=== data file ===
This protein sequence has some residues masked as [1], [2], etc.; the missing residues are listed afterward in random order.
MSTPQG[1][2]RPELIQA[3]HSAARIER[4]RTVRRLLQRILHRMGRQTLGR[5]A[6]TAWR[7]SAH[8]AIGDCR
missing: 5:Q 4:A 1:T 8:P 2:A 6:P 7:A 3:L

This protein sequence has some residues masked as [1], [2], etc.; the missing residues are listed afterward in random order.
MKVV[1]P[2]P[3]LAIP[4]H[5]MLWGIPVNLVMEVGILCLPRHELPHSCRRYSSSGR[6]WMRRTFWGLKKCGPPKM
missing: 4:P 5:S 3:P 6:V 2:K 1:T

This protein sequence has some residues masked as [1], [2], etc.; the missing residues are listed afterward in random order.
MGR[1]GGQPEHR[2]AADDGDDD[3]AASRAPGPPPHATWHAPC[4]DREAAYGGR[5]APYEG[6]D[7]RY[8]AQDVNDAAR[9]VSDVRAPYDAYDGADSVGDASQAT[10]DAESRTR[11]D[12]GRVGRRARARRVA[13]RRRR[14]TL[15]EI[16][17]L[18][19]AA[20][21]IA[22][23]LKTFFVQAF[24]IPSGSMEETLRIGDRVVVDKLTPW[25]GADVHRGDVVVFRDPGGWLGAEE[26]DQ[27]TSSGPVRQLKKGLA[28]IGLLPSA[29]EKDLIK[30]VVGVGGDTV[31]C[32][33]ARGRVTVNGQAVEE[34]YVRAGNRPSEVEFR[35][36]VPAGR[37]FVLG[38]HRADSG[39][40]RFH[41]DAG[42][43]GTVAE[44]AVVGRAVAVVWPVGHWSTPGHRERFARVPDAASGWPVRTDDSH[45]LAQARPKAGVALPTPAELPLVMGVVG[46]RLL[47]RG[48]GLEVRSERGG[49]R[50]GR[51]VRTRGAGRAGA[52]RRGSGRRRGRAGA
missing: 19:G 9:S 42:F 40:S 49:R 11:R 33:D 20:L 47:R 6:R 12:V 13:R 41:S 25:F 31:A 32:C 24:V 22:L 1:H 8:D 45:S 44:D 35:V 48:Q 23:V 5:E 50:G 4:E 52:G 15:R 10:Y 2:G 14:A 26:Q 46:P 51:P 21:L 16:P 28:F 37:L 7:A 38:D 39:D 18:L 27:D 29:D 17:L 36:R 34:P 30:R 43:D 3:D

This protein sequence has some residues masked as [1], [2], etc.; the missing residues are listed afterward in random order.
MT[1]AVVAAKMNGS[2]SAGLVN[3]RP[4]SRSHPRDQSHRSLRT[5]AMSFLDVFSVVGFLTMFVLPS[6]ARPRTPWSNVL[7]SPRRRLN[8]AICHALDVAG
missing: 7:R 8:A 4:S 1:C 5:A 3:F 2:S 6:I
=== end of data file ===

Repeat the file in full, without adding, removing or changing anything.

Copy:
This protein sequence has some residues masked as [1], [2], etc.; the missing residues are listed afterward in random order.
MSTPQG[1][2]RPELIQA[3]HSAARIER[4]RTVRRLLQRILHRMGRQTLGR[5]A[6]TAWR[7]SAH[8]AIGDCR
missing: 5:Q 4:A 1:T 8:P 2:A 6:P 7:A 3:L

This protein sequence has some residues masked as [1], [2], etc.; the missing residues are listed afterward in random order.
MKVV[1]P[2]P[3]LAIP[4]H[5]MLWGIPVNLVMEVGILCLPRHELPHSCRRYSSSGR[6]WMRRTFWGLKKCGPPKM
missing: 4:P 5:S 3:P 6:V 2:K 1:T

This protein sequence has some residues masked as [1], [2], etc.; the missing residues are listed afterward in random order.
MGR[1]GGQPEHR[2]AADDGDDD[3]AASRAPGPPPHATWHAPC[4]DREAAYGGR[5]APYEG[6]D[7]RY[8]AQDVNDAAR[9]VSDVRAPYDAYDGADSVGDASQAT[10]DAESRTR[11]D[12]GRVGRRARARRVA[13]RRRR[14]TL[15]EI[16][17]L[18][19]AA[20][21]IA[22][23]LKTFFVQAF[24]IPSGSMEETLRIGDRVVVDKLTPW[25]GADVHRGDVVVFRDPGGWLGAEE[26]DQ[27]TSSGPVRQLKKGLA[28]IGLLPSA[29]EKDLIK[30]VVGVGGDTV[31]C[32][33]ARGRVTVNGQAVEE[34]YVRAGNRPSEVEFR[35][36]VPAGR[37]FVLG[38]HRADSG[39][40]RFH[41]DAG[42][43]GTVAE[44]AVVGRAVAVVWPVGHWSTPGHRERFARVPDAASGWPVRTDDSH[45]LAQARPKAGVALPTPAELPLVMGVVG[46]RLL[47]RG[48]GLEVRSERGG[49]R[50]GR[51]VRTRGAGRAGA[52]RRGSGRRRGRAGA
missing: 19:G 9:S 42:F 40:S 49:R 11:R 33:D 20:L 47:R 6:R 12:V 13:R 41:S 25:F 31:A 32:C 24:V 22:L 1:H 8:D 45:S 44:D 35:V 48:Q 23:V 5:E 50:G 4:E 52:G 15:R 10:Y 2:G 14:A 26:Q 46:P 51:P 21:L 16:P 28:F 37:L 7:A 38:D 39:D 18:L 27:D 29:D 17:L 36:R 34:P 30:R 43:D 3:D

This protein sequence has some residues masked as [1], [2], etc.; the missing residues are listed afterward in random order.
MT[1]AVVAAKMNGS[2]SAGLVN[3]RP[4]SRSHPRDQSHRSLRT[5]AMSFLDVFSVVGFLTMFVLPS[6]ARPRTPWSNVL[7]SPRRRLN[8]AICHALDVAG
missing: 7:R 8:A 4:S 1:C 5:A 3:F 2:S 6:I